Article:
The common common earwig is red to chestnut brown and its elongated body is approximately 10 to 16 mm long. It is characterised by its pincers, which can be found at the end of its abdomen. These are larger on the male than on the female. The wings are small stumps, meaning that the creatures are almost incapable of flying. Earwigs normally live outdoors but large populations can also often penetrate buildings. They are active at night and look for dark places to hide during the day. Earwigs are omnivores and live off both a plant-based and an animal-based diet. Outdoors, they hunt aphids and other pests, making them extremely useful.
In facilities which process foods, earwigs can pose problems in terms of hygiene if they hide in packaging, for example. They can gnaw different materials and parts of plants, meaning that they can cause problems to some extent in ripening grapes and peaches. They make people feel uneasy and anxious if they appear in the home.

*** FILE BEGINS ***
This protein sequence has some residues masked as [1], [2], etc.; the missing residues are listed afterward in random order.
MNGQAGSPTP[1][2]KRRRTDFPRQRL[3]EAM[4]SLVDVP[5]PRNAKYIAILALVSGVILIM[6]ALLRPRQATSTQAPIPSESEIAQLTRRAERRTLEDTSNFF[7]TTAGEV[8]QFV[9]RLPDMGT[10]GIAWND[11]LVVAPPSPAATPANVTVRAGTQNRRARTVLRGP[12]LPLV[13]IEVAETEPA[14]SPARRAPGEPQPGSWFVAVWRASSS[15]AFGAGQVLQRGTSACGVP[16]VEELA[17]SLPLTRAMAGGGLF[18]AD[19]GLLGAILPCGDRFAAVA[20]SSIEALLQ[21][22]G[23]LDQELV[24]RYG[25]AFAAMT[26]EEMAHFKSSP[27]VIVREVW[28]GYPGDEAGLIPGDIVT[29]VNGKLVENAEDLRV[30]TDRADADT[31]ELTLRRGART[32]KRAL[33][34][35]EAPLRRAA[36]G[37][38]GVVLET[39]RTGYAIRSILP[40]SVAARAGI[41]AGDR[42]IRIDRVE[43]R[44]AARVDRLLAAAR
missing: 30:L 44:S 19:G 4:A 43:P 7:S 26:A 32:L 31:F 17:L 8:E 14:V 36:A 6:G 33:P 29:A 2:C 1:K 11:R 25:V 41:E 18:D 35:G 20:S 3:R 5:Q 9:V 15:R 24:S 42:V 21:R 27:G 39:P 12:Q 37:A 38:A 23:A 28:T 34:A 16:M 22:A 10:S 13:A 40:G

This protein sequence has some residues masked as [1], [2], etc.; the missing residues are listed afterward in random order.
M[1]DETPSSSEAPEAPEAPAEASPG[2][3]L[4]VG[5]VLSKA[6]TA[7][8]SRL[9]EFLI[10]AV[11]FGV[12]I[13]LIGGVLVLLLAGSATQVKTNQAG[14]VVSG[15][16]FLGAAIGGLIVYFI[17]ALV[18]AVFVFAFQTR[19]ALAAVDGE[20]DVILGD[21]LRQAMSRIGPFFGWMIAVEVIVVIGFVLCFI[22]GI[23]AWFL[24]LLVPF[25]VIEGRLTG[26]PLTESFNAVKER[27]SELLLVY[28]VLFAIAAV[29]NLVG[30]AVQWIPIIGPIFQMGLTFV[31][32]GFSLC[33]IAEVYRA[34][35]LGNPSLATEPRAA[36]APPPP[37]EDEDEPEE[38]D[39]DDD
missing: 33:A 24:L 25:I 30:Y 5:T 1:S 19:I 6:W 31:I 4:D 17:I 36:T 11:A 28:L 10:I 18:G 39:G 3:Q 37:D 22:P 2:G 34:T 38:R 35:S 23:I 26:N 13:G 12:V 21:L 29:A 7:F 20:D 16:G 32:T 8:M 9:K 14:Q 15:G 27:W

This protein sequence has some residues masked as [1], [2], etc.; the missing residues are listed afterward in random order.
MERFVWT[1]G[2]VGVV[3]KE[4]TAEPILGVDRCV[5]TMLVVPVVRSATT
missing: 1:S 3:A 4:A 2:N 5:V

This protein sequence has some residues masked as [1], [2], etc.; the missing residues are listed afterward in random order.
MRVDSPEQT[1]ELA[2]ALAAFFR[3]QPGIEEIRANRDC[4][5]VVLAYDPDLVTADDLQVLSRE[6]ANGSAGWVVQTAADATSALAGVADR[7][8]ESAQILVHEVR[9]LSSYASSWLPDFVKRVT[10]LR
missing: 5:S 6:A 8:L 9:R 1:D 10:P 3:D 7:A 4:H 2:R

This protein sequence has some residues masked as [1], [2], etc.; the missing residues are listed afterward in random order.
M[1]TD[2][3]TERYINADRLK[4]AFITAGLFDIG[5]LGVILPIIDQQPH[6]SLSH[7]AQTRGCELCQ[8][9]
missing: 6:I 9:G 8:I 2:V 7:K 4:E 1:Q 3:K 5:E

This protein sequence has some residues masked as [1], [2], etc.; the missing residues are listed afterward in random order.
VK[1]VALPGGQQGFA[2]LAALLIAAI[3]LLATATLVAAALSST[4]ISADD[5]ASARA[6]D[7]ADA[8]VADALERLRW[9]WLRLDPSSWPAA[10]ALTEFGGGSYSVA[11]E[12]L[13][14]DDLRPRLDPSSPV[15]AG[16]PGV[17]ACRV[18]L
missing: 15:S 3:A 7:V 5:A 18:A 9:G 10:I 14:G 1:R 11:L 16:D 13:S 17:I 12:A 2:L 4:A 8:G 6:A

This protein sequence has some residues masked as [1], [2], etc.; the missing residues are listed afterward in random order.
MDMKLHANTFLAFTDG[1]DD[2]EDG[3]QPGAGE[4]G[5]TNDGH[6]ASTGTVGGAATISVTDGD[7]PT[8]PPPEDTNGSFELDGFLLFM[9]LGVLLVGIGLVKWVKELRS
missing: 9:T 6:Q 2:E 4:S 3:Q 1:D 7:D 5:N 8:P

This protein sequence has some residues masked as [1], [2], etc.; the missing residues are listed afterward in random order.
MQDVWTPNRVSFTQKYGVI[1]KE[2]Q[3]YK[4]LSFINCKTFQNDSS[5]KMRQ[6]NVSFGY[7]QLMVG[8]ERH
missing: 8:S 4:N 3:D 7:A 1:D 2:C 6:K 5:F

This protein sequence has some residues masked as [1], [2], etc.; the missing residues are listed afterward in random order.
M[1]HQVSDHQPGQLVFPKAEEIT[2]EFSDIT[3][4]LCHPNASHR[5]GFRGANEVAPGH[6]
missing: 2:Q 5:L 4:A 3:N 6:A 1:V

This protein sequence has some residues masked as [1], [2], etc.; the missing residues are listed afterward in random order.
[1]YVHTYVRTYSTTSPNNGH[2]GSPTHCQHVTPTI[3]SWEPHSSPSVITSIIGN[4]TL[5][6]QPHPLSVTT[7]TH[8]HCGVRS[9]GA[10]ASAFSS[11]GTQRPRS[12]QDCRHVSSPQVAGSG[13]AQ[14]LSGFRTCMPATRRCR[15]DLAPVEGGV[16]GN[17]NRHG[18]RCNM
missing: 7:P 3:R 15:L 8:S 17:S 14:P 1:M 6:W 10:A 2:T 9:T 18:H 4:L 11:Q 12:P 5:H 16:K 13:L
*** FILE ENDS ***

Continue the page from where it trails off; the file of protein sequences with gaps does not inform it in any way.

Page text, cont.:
You can catch earwigs by providing them with hiding places (e.g. flowerpots filled with straw) and combatting them there – if this is absolutely necessary. Methods like this are also a good way to attract large quantities of earwigs in order to use them to combat aphids in fruit crops, for example.